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Pronunciation Teaching: Recent Takeaways

By Dr. Linh Phung, Eduling

Most students when learning English want to “perfect” their pronunciation, and some have the goal of sounding like native speakers. However, it has been observed that the researching and teaching of pronunciation have been mostly sidelined and haven’t received as much attention as grammar and vocabulary.


Recently, I’ve noticed that there has been a stronger argument for teachers to consider pronunciation more systematically. However, just like grammar and vocabulary, systematic integration of pronunciation features does not mean teaching isolated features (sounds and suprasegmental features). These features still need to be taught in contextualized language use, not only drilling at the word and sentence levels. In a presentation that I attended at the TESOL International Convention in Portland in March 2023, Di Liu from Temple University suggests that we should treat learners’ pronunciation as an emergent and dynamic system and focus on helping students to improve the whole system and subsystems. He illustrates how teachers can use ChatGPT to generate pronunciation teaching materials based on students’ needs. This is a great idea, but I don’t know what the recommendation is beyond generating materials.


This actually reminds me of the idea to use tasks to teach pronunciation because focused tasks can target certain pronunciation features (See the 2017 special issue on task-based pronunciation teaching in the Journal of Studies in Second Language Acquisition). Theoretically, the teaching of pronunciation in this way will be in the context of meaningful language use.


I recently read an Oxford University Press position paper on teaching pronunciation within the English as an International Language (EIL) framework. The suggestion is to integrate pronunciation teaching in teaching speaking, listening, and even reading. Learners can be trained to distinguish different sounds and pronunciation features and focus on learning to pronounce features that are important for international communication. The goal is international intelligibility. For those who aim at native-like pronunciation, they can work on adding “native speaker accent.” One of the most helpful suggestions from the position paper is what features are important and unimportant for international intelligibly.


Important features include: most consonant sounds (except for acceptable variants), vowel length, vowel quality (although L1-influenced vowel qualities are acceptable as long as they are consistent), sentence stress, and word stress. Consonant clusters are important at the beginning or in the middle of words, but may not be important at the end of words. Vowel reduction, use of schwa and weak forms, assimilation of sounds, elision, and coalesce are unhelpful to intelligibility. They, however, can be taught for receptive (listening) purposes. Stress-timed rhythm and pitch movements are not important. This really gives me an idea about what to focus on.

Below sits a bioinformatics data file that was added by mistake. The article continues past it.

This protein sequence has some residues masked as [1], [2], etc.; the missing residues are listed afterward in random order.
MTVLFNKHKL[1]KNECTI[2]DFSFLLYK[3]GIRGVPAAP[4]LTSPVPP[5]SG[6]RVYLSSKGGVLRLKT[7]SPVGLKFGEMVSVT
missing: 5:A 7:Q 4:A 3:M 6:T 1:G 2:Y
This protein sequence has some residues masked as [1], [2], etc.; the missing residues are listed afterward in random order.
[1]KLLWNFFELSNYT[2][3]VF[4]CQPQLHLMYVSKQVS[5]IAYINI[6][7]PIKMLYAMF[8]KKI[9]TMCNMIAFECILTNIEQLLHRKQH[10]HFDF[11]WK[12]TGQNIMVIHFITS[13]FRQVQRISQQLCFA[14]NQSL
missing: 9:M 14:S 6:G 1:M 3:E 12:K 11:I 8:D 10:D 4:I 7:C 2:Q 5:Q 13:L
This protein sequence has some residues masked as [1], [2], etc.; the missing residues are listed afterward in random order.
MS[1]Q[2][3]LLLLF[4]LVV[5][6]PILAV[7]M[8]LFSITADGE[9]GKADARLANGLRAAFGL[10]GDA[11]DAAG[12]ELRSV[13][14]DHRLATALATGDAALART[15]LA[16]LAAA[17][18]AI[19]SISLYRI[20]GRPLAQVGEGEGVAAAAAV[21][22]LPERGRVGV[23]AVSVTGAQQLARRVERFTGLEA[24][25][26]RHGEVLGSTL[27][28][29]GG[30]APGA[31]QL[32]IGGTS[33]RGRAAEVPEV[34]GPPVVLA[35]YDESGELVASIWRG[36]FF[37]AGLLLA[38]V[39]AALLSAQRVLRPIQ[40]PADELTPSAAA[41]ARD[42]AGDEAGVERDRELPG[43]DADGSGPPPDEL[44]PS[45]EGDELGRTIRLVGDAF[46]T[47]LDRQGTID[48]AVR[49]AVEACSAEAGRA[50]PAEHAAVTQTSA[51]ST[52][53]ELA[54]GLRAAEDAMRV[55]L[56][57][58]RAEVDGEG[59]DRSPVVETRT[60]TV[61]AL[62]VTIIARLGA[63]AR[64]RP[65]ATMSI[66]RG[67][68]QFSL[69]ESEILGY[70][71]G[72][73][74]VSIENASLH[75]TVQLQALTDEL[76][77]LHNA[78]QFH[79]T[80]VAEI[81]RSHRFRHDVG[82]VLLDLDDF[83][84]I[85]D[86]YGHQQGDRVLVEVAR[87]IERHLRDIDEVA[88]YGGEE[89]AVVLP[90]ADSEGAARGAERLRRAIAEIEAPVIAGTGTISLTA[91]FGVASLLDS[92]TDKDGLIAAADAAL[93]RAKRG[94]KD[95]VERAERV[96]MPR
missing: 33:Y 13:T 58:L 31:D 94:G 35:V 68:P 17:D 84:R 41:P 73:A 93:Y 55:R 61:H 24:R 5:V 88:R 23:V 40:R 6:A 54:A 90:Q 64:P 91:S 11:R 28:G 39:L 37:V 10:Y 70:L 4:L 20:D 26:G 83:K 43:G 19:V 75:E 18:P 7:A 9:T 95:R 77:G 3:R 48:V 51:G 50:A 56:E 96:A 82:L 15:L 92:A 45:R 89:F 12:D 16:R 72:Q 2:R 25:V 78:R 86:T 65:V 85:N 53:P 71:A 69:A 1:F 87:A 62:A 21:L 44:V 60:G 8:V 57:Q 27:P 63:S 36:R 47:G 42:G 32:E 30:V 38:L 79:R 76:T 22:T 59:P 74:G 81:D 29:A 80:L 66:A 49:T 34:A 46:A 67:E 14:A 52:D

At the practical level, I think we can:

  • Offer corrective feedback when students make errors (as usual). I think most students appreciate this correction.

  • Focus on teaching students bottom-up listening skills related to sound processing apart from top-down skills. Some activities related to minimal pairs (p/b, r/l, iy/i, …) may be helpful, here’s my article about minimal pairs.

  • Offer mini or tiny lessons (as I call them) in your class when issues come up.

  • Offer or suggest technology-based intervention so that learners can practice pronunciation features systematically while having the flexibility and convenience of using their own device. There are quite a few good apps focusing on this already.

  • My app Eduling Speak doesn’t really focus on pronunciation at this point but offers tiny lessons (currently 10) for users to choose to listen to on their own. The app offers input-based tasks and communicative tasks that students can complete in pairs to develop their speaking and other language skills. It’s available on the App Store and Google Play if you’re interested.

  • Develop tasks targeting pronunciation features. I plan to add these to my app.

  • Offer intensive coaching to those who want it

What’s your experience? What are your thoughts?


Bio: Dr. Linh Phung has over 15 experience teaching English in the US and other countries. She's the Founder of Eduling and has recently released the Eduling Speak app. She's published in a variety of journals in English language teaching and international education. She's also a book author with three published books: Tug of Words (a picture book), IELTS Speaking Part 2, and Studying in English: Strategies for Success in Higher Education.

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